Nationally-syndicated columnist Michelle Singletary explains how listeners can gain financial peace and freedom by undertaking a 21-day financial "fast." (Part 2 of 2)
Jim Daly: Michelle, what is one thing that a person living paycheck to paycheck, you know, they're goin' week to week or every two weeks. That's how it's happening for them. The bills are goin' out; they're barely keeping their nose above water, what's something they can do today to get started to reverse that?
Michelle Singletary: You know, I think initially, they have to have a plan. So, I would say get an index card. It sounds so simple. Get an index card and write down your No. 1 financial goal. [It] doesn't matter if you have enough money or you even think you [sic] gonna have enough. Just write down that goal. It could be, to pay off my house before I retire or to send my kids to college or to save enough for one month's emergency. And then write that on the card and let that be the beginning of saving for you .
End of Teaser.
John Fuller: Well, it sounds pretty simple, doesn't it? And Michelle Singletary has some more advice for you, even if you think "I can't get there" she'll offer ways that you can on today's "Focus on the Family" with Focus author and president, Jim Daly. I'm John Fuller and Jim, you mentioned living paycheck to paycheck. It's so easy to feel like the money comes in; the money goes out.
Jim: Well, it does and I'm shocked. You know, when I'm payin' the bills, I usually do that, Jean will augment that, but I'm lookin' at payin' for the car insurance and even, you know, heating and air conditioning, energy. Those costs have just gone up, up and up. And I'm sittin' there goin', wow! How do we all do it? How do we make enough to get it done? And that is a big question.
Money, whether you have a lot of it or a little of it, is a huge point of stress. I think it is the No. 1 contributor to marital strife. When we do the survey work here at Focus on the Family, people say money problems drove me to divorce. Now I don't think that's it. I think it's a symptom and we're gonna talk about how to at least take care of that symptom today.
John: You know, you mentioned the strife over money--
Jim: (Laughing) Oh, this is good.
John: --Well, there was just—
Jim: Come on; let me have it.
John: --there was a moment during the winter recently. I was looking at Dena and she was turning on this little supplemental heater for our bedroom.
Jim: Don't tell me.
John: And well, I just said, "What? It's not that cold in here." And she said, "I'm cold. I was cold all last night. I had the electric blanket cranked up." I said, "Yeah, but the bill, the electric bill (Laughter) was so high last month."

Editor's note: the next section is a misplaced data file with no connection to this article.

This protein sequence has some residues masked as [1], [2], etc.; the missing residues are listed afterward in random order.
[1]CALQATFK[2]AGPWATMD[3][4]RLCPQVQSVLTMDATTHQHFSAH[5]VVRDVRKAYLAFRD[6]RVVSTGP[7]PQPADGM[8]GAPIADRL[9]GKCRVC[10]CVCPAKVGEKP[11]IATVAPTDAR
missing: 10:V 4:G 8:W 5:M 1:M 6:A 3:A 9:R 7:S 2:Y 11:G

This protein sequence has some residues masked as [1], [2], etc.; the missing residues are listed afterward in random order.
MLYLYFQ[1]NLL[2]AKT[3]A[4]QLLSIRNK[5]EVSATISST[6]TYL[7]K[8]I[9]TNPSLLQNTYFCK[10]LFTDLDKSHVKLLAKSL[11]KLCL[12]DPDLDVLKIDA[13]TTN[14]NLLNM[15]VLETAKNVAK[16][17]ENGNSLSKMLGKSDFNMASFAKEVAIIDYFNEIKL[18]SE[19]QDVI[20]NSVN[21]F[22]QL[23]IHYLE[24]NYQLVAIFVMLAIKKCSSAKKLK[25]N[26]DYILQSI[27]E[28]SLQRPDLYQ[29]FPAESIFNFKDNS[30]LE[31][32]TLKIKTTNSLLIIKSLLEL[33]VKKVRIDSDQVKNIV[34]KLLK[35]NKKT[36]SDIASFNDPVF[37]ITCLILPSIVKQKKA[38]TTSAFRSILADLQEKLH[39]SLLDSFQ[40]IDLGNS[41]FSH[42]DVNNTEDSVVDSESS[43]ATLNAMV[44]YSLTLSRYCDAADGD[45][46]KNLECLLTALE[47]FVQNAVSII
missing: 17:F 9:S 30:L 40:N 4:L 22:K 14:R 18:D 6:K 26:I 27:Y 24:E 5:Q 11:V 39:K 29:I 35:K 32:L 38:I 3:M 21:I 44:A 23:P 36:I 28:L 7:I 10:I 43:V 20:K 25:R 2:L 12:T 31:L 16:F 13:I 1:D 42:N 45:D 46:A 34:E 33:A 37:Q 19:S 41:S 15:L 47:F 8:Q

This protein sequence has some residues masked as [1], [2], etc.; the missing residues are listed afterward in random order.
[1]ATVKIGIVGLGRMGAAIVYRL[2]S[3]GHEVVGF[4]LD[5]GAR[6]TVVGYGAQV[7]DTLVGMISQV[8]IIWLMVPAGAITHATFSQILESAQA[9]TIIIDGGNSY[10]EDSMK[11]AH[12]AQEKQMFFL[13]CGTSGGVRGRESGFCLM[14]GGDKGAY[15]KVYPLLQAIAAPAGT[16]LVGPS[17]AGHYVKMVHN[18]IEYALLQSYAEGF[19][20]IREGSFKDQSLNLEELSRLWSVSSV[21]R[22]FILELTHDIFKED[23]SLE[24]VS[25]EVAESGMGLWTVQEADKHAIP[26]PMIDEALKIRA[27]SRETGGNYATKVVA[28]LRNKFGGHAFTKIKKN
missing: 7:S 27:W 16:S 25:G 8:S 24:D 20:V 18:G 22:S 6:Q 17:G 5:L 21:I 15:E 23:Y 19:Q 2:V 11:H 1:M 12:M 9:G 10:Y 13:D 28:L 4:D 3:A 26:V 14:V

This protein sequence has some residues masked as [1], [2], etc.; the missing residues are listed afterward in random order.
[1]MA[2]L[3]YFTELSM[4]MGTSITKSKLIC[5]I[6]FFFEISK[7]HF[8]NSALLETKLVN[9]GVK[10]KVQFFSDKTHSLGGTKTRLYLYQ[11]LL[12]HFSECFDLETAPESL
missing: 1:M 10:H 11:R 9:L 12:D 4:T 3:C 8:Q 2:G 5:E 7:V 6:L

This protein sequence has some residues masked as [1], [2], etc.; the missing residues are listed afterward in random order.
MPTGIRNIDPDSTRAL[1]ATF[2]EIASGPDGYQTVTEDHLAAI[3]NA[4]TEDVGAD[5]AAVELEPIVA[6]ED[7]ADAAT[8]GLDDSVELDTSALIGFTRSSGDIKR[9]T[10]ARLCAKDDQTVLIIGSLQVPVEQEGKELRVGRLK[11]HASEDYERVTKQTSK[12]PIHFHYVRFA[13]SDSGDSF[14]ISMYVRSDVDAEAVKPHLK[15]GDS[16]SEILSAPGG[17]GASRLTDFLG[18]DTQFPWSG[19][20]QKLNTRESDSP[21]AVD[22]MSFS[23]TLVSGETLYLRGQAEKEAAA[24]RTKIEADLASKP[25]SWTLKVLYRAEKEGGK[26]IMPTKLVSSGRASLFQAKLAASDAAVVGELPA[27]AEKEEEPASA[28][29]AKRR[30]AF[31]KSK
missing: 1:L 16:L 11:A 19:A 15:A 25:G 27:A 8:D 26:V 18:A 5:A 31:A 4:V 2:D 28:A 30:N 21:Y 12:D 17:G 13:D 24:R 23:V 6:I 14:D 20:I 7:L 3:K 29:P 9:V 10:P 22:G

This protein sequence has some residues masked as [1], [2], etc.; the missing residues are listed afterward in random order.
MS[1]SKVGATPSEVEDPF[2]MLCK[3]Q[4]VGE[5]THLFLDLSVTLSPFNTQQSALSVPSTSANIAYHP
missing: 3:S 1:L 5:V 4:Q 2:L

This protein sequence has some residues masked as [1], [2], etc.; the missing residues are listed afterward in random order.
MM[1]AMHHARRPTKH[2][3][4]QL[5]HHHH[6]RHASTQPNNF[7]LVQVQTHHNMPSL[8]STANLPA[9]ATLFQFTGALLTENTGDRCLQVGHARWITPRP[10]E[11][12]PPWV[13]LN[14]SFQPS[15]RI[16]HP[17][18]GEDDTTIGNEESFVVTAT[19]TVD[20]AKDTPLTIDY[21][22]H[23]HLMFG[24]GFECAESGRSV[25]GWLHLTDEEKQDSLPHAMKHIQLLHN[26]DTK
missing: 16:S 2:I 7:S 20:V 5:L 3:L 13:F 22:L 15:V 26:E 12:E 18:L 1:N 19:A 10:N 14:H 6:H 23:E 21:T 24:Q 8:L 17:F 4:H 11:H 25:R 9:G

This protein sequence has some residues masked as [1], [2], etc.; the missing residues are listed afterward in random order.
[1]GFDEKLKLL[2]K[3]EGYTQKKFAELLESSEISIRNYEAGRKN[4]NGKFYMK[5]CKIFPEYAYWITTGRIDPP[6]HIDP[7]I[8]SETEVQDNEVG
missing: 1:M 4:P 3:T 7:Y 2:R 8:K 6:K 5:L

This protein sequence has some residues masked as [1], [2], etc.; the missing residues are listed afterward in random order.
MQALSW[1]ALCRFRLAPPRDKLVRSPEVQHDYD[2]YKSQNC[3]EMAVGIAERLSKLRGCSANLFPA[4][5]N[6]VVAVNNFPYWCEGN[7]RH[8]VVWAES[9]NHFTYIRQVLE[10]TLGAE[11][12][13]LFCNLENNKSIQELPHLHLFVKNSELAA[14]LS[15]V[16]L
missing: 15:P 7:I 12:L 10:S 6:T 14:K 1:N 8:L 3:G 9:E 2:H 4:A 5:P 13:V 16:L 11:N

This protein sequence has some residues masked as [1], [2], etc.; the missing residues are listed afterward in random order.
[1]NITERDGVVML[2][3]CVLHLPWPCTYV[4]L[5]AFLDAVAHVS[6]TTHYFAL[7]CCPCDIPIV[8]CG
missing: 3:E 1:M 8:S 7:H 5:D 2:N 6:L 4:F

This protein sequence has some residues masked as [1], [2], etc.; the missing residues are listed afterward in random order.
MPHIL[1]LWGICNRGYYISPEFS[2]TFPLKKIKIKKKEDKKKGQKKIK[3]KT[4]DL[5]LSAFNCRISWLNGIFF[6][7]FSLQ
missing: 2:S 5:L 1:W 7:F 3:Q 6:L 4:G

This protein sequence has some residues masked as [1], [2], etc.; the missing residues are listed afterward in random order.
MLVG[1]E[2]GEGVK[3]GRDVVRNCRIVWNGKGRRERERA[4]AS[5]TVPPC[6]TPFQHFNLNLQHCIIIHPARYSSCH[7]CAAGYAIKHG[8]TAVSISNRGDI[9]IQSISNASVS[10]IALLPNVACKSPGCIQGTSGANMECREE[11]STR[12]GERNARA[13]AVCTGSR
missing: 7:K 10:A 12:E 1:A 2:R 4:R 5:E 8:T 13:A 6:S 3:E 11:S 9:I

Jim: Well, that's my point, yeah.
John: And so, she looked at me and I knew I was in a no-win situation. It's very, very common to have difficult conversations about the finances, even simple things. Well, we've heard a little bit from Michelle Singletary and let me just tell you that she is a personal finance column writer for The Washington Post. She's written a number of books, including The 21-Day Financial Fast and she's a working mom. It's her first time here to Focus on the Family.
Jim: Well, Michelle, I welcome you to Focus.
Michelle: Oh, thank you. I'm so honored. Oh, my goodness, I'm so happy.
Jim: Oh, that is kind of you. Now you're workin' full time at The Washington Post, creating that column to help people with their money issues. What's something that you see in that position, working with a broad spectrum of people, what do they say is causing them heartache?
Michelle: I think two major things, their inability to save and the debt load. And it's just weighing so heavily on folks that they don't see a way out. And they just throw their hands up, because they can't save enough. And then they can't save enough, because they have so much debt.
Jim: Now are you, and I mean this sincerely, are you saying that when you look at a $130 energy bill per month and you're lookin' at a couple hundred dollars on auto insurance and you're tryin' to pay your rent, which varies around the country. I get that, but even here in Colorado Springs, I mean, you're payin', 8, 900, at least, maybe 1,400 to rent an apartment. Those are big expenses.
Michelle: It is.
Jim: How do you get ahead when you're again, barely makin' it? I mean, it's like you're bringing in $3,000 a month and you're spending $3,000 a month—
Jim: --on those essentials.
Michelle: Right. You know, I actually want to use an analogy. At our church, we have altar call every Sunday. And lots of people sit there and they say to themselves, "I'm not ready to go. I'm not good enough to go." And they delay it.
And it's the same thing with your money. People think, "I just can't do it." And absolutely, the bills are high. The rent is high. Energy is high. But you can't wait till you're ready to do it, just like you can't wait [until you're] ready to accept Christ. So, you have to just leap out there.
And what does that mean? It means making different choices. It may mean that you can't live in that apartment by yourself. It may mean that your kid can't go out of state for college. They have to go in-state. And maybe they can't even stay on campus. So, you have to know that you've gotta make better choices, just like when you choose to accept Christ, you've gotta make better choices, but you don't come perfect.